Cohda welcomes US green light for talking cars

Global connected vehicle technology leader Cohda Wireless is poised to become a major beneficiary of a US Department of Transportation decision to green light ‘talking cars’ on American roads.

This week, the US Department of Transportation's (DOT) National Highway Traffic Safety Administration (NHTSA) announced it will start taking steps to enable vehicle-to-vehicle (V2V) communication technology for light vehicles.

Pioneered by Adelaide-based Cohda Wireless, V2V technology promises to improve safety by allowing vehicles to "talk" to each other and ultimately avoid many crashes altogether by exchanging basic safety data, such as speed and position, ten times per second.

Cohda Wireless CEO Paul Gray said Cohda was perfectly poised to take advantage of this new development. “We are delighted that the DOT has decided to deploy V2V technology more widely,” he said.

“About half of all vehicles involved in V2V trials globally contain Cohda equipment, including 1500 of the 2800 vehicles involved in the important Safety Pilot Model Deployment project that has given the DOT the confidence to make this decision.”

In announcing its decision, US Transportation Secretary Anthony Foxx said: "Vehicle-to-vehicle technology represents the next generation of auto safety improvements, building on the life-saving achievements we've already seen with safety belts and airbags."

DOT research indicates that safety applications using V2V technology can address a large majority of crashes involving two or more motor vehicles. With safety data such as speed and location flowing from nearby vehicles, vehicles can identify risks and provide drivers with warnings to avoid other vehicles in common crash types such as rear-end, lane change and intersection crashes. These safety applications have been demonstrated with everyday drivers under both real-world and controlled test conditions.

Cohda Wireless is a major player in the development of V2V technology, counting global networking giant Cisco Systems and automotive component manufacturer NXP Semiconductor among its shareholders.

Cohda’s patent-protected technology, embedded in the Cohda/NXP RoadLINK chipset, exchanges messages reliably across an extended range and at high speed, cutting ‘time to react’ and communicating potential hazards and safety-critical scenarios much faster than conventional applications. This has seen strong early adoption of Cohda’s products.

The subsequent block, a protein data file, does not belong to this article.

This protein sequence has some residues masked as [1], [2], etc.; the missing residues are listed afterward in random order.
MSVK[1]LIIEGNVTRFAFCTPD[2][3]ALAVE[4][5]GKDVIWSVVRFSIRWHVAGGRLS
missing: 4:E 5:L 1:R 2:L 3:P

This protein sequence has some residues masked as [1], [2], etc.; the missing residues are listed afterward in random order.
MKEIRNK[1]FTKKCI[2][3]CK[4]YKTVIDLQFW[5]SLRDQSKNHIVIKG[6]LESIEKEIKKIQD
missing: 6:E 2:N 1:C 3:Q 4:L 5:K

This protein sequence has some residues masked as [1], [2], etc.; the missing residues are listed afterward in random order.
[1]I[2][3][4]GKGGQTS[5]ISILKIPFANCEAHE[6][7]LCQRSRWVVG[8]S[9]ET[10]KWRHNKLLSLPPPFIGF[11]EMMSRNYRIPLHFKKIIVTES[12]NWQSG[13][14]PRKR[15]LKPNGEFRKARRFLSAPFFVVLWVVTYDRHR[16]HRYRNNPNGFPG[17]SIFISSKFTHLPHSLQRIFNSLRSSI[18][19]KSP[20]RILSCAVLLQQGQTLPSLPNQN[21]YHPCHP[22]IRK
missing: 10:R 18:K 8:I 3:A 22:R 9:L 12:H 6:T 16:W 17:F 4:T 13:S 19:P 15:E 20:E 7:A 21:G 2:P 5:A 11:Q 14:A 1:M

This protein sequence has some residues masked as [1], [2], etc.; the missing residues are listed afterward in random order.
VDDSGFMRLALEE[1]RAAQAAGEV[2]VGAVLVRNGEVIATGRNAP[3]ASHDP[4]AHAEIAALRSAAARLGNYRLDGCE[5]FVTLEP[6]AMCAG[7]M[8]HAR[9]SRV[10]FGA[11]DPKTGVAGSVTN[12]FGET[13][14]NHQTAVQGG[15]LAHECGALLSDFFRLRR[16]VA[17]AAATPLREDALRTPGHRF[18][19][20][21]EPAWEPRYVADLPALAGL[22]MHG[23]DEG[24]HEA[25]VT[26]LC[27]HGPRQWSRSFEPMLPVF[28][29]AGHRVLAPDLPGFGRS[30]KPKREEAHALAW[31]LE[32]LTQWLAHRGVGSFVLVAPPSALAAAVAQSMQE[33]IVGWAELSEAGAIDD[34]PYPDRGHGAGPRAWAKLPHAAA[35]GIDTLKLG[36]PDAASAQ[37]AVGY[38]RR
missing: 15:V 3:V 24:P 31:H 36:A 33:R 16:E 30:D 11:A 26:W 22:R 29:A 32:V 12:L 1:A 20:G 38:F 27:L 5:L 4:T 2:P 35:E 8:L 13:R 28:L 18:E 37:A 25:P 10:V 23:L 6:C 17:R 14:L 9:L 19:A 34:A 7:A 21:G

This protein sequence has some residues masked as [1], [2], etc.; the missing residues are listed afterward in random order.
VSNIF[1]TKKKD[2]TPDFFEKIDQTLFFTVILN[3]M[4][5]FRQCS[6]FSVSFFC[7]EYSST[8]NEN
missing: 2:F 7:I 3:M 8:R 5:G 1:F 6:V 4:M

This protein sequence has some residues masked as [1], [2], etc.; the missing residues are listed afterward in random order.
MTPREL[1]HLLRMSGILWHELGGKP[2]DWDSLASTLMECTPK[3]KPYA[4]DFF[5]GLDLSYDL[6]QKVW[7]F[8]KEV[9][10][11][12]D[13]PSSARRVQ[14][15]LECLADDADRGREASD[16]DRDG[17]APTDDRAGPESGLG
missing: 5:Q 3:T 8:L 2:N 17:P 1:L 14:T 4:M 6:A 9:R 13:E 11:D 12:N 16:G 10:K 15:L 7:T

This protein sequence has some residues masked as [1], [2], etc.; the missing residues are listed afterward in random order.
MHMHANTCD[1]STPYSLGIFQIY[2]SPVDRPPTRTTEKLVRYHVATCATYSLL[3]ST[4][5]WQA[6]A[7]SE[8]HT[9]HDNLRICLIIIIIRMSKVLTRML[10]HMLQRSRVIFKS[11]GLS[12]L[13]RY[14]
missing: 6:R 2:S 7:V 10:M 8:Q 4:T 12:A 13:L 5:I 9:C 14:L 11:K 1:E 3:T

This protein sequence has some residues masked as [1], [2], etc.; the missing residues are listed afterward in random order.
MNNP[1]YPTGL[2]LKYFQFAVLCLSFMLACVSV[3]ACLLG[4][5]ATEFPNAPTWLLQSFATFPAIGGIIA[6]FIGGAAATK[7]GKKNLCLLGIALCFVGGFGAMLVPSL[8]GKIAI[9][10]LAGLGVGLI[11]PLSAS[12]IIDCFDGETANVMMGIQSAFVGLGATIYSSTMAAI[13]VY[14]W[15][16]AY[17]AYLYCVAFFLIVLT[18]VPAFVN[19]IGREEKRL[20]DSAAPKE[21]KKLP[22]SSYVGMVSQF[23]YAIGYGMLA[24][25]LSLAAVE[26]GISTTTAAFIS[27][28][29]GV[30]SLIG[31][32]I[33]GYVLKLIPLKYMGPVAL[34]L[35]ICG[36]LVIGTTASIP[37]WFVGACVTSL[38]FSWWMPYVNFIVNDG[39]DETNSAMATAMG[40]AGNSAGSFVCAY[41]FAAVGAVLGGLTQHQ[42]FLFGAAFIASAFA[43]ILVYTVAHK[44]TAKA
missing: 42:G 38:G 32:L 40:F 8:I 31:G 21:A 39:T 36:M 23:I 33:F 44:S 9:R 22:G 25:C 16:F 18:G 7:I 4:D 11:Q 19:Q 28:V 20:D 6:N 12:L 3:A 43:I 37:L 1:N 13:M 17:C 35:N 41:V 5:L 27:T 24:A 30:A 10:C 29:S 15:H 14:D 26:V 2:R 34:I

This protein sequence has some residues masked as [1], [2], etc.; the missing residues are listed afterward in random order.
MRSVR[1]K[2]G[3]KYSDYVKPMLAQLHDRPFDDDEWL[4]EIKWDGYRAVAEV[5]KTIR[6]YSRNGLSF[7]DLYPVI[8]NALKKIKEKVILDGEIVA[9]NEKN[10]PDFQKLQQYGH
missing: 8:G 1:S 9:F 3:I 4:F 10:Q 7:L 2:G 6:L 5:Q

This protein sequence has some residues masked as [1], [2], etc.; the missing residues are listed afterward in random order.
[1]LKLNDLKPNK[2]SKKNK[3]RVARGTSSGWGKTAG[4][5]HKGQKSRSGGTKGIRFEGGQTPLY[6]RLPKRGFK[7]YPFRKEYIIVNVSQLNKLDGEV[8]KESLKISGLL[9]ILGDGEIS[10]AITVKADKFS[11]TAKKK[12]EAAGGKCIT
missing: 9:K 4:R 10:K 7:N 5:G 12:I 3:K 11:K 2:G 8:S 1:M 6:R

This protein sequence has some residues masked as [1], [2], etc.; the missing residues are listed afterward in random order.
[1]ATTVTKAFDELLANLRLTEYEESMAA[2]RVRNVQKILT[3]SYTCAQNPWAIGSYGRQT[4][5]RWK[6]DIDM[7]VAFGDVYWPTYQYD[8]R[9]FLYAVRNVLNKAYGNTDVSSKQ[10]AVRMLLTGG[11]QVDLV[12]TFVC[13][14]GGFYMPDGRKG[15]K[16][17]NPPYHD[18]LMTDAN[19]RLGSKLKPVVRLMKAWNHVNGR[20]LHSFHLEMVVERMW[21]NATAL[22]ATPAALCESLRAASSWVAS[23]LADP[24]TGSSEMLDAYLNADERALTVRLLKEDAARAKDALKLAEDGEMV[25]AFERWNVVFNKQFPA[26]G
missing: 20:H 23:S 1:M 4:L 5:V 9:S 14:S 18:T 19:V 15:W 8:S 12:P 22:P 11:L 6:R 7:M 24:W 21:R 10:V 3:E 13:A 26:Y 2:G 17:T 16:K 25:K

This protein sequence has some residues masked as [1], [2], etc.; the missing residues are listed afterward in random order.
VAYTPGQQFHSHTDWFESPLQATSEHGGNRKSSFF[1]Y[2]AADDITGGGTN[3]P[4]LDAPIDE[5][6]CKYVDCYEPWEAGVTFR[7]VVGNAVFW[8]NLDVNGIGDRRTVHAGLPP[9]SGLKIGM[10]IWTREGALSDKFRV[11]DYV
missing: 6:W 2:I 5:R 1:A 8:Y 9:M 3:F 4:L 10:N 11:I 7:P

As well as providing the lion’s share of equipment into the US DOT trial in Ann Arbor, where 1500 of 2800 vehicles are equipped with Cohda devices, Cohda’s V2V equipment will appear on the US DOT Qualified Products List and Cohda is participating in the inaugural US DOT Plugfest for DSRC equipment, where vendors test their equipment for interoperability.

Paul Gray said the major benefit of the DOT decision was market clarity. “It removes uncertainty about the deployment of Cohda’s products,” he said.

“The market will now switch from a ‘trial’ phase to a ‘deployment’ phase, a step change that enables Cohda to now engage earnestly with car makers to deploy Cohda products.

“The key longer term benefits are twofold: Firstly we now see production vehicles containing Cohda products hitting the road as early as 2016; Secondly a mandate from the US Government will see this rolled out to all new vehicles in a few short years after that.”

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About Cohda Wireless
Cohda Wireless is an equipment vendor in the Cooperative Intelligent Transport Systems (ITS) market. The company manufactures hardware products with acknowledged best-in-world performance and has developed complete software solutions (from network layer to applications layer) for this market. Cisco and NXP Semiconductors are strategic investors in Cohda Wireless. Cohda’s hardware and software products are being used in Car-to-Car field trials worldwide today. Our customers include a large number of Car Makers, Tier One Suppliers, Automotive Chip Makers, Road Authorities, as well as New Market Entrants. Cohda’s products are already in use in the USA, Europe, Australia, Japan, and Korea. For more information, visit

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